TOKYO — The path has been lit for gymnast Carlos Yulo, boxer Nesthy Petecio and taekwondo jin Kurt Barbosa when they make their much-awaited debuts Saturday, July 24, during Day 2 of the XXXII Olympiad.
Team Philippines’ campaign in the pandemic-delayed Summer Games here, briefly shaken by news of a COVID-19 case among its ranks, got off to a windblown start as rower Cris Nievarez, towered over in length and built by opponents from Croatia and Russia, qualified to the quarterfinals of the men’s single sculls Friday by placing third in heat No. 5 of the preliminaries at the Sea Forest Waterway.
Nievarez’s time of 7 minutes and 22.97 seconds over the 2000 meter Olympic distance catapulted him to the 24-man quarters on Sunday and averted having to get through to the semis via a crunching repechage on Saturday.
Croatia’s Damir Martin checked in first at 7:09.17 after breaking away in the first 500 meters. Less than six minutes behind is Russia’s Alexander Vyazovkin at 7:14.95, some eight minutes ahead of Nievarez.
“Masarap sa pakiramdan na sa unang race ko e maganda ang naging resulta,” said Nievarez. “Ngayon ang target naman po e mag-pangatlo uli sa quarterfinals para makapasok sa AP semifinals.”
The Croatian rower towed the field in dominant fashion in the first 500 meters, with Nievarez duelling for second spot against the Russian and Nicaragua’s Felix Potoy (7:32.54).
“Hinayaan ko na yung Croatia na mauna, silver medalist yon sa world,” said Nievarez. “Kasabayan ko na halos dikit yung Russian at Nicaraguan.
“Pero sa 750 meters, nauna na ko sa taga-Nicaragua; nag-maintain na lang ako hanggang huli at di ko na hinayaan siyang makalapit.”
Patrick Gregorio, president of the Rowing Association of the Philippines, extolled Nievarez’s virtues.
“Cris qualifying in the quarterfinals is a medal to me,” Gregorio said. “That medal is what I call inspiration. This amiable young man has a big heart.”
Nievarez, 21, from Atimonan, Quezon, earned an Olympic berth by virtue of continental qualification though ranking ninth at the Asia Oceania Qualification Regatta in Tokyo last May.
He moved up the standings after the rowers from the fourth to eighth slots automatically qualified to the Games, allowing Nievarez to take No. 4 and the accompanying Olympic ticket, becoming only the third Filipino rower to reach the grandest of sporting events in 20 years.
Philippine Olympic Committee president Bambol Tolentino called Nievarez’s performance — surprising though not unexpected, — a ‘morale-booster’ as gymnastics, boxing and taekwondo competitions assume center stage next.
“Magandang simula ito para sa Team Philippines,” said Tolentino. “Nievarez qualifying in the quarterfinals on the first day is a good testament that our athletes have prepared well, despite the pandemic.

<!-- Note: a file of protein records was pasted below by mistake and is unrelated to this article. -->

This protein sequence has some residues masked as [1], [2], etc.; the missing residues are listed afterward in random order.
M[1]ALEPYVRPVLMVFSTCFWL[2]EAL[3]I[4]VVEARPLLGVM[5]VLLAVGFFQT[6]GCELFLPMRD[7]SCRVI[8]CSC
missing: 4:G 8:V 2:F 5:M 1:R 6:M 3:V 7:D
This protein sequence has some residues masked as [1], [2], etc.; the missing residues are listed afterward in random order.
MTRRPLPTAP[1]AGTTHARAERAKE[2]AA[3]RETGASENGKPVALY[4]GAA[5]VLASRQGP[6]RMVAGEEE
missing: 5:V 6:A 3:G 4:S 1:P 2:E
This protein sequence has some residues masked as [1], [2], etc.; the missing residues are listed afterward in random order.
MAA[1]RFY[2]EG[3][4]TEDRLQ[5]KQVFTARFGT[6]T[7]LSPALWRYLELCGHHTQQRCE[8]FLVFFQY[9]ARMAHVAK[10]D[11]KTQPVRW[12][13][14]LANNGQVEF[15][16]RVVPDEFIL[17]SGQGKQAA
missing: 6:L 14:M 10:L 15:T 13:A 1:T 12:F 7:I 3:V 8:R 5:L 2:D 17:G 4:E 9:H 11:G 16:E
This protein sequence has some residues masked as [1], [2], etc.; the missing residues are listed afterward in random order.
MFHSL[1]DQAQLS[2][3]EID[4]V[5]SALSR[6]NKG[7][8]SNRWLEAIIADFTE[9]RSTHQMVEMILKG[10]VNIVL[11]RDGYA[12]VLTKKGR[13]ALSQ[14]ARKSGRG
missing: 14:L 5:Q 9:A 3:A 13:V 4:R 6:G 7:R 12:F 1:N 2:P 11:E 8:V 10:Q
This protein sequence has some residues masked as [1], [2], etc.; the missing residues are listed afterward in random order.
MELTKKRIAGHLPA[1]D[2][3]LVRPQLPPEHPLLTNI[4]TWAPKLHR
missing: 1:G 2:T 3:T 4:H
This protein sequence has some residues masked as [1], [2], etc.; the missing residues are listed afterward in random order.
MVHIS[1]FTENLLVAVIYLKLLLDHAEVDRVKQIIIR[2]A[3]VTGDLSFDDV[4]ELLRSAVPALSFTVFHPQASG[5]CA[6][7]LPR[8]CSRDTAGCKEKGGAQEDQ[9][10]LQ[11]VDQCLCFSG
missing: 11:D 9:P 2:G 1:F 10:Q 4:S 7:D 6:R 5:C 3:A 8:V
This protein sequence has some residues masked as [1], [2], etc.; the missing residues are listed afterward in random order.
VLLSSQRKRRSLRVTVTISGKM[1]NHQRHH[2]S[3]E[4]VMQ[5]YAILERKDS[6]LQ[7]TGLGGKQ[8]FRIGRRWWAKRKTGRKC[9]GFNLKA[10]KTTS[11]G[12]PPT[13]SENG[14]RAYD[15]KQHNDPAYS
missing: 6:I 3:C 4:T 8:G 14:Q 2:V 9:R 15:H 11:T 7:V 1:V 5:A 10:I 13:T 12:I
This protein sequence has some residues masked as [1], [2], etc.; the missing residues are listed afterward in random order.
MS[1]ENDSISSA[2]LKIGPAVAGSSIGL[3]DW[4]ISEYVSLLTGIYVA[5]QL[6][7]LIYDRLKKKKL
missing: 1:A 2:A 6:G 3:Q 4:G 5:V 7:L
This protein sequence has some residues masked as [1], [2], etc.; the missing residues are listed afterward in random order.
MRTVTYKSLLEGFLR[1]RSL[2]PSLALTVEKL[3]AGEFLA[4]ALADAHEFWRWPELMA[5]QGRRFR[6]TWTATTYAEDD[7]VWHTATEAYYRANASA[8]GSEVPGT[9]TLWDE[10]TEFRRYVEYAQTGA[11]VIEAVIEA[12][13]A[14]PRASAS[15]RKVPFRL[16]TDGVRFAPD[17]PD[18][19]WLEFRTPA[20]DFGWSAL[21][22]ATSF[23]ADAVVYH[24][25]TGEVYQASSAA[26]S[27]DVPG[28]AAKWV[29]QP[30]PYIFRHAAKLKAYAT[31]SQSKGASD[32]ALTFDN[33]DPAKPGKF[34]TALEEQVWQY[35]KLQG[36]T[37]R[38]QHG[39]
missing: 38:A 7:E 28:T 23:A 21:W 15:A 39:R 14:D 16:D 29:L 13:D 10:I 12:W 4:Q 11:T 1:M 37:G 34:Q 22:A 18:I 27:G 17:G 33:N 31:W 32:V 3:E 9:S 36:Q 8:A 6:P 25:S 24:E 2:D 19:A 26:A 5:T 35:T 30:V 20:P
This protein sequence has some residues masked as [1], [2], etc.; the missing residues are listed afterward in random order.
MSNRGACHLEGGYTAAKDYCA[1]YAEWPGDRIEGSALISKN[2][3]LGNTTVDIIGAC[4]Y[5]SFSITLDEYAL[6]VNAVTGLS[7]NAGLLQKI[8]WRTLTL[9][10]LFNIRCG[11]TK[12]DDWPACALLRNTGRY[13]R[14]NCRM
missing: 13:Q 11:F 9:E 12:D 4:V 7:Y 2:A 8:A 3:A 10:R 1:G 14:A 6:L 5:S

“It definitely boosts the morale of all our competing athletes in the next competition days. Isa lang hiling ko — let’s keep our athletes and coaches in our prayers, mga kababayan.”
Butch Ramirez, chairman of the Philippine Sports Commission, shared the sentiment.
“This is an auspicious start for Team Philippines. We are proud of you, Cris. Laban lang. We support you,” said Ramirez, who flew in from Manila Thursday.
Rowing’s delivery came hours before some 19,000 delegates — athletes, coaches, trainers and officials — from 205 countries took to the multi-billion-dollar Olympic Stadium for the traditional parade of nations, now conducted under the strictest of health protocols due the coronavirus pandemic, which reportedly has now afflicted over 90 individuals in the Olympic Village.
The ceremony comes off the wraps at 8 p.m.
With a sprinkling of spectators allowed — local and foreign — it was left to the Tokyo Organizing Committee of the Olympic and Para Games (TOCOG) to pull off something memorable out of a near-empty cauldron bereft of pomp, pageantry and spectacle as previous Olympic inaugurals.
As few as 10,000 fans are expected.
With Nievarez safely in the quarters, three of Team Philippines’ brightest hopes for a first-ever gold medal wade into the fray as action starts to heat up.
Featherweight Nesthy Petecio kicks off the Round of 32 in the boxing event by clashing with Marcelat Sakobi Matshu of the Democratic Republic of Congo at the Kokugikan Arena
Ranked No. 7 in the tournament, Petecio, 29, who earned a ticket to the Games by virtue of having the highest standing in the women’s featherweight class (54-57 kgs) will take on the meet’s 25-year-old No. 11 boxer, a campaigner in the World Championship and African Games who took up law at the University of Kinshasa.
In gymnastics, Yulo begins his quest with the individual All-Around category, looking to reach the finals of his three favorite events —the vault, parallel bars and floor exercise, where he won a historic gold medal in the 2019 FIG Artistic Gymnastics World Championships in Stuttgart, Germany.
While both Petecio and Yulo are ranged against world class competition, the luck of the draw saw Barbosa, of Bangued, Abra, immediately facing no less than the No. 1 taekwondo athlete in the world, top Jang Jun, in the under-58 kgs opening match, a showdown that could have cataclysmic impact if the Filipino jin pulls off an upset.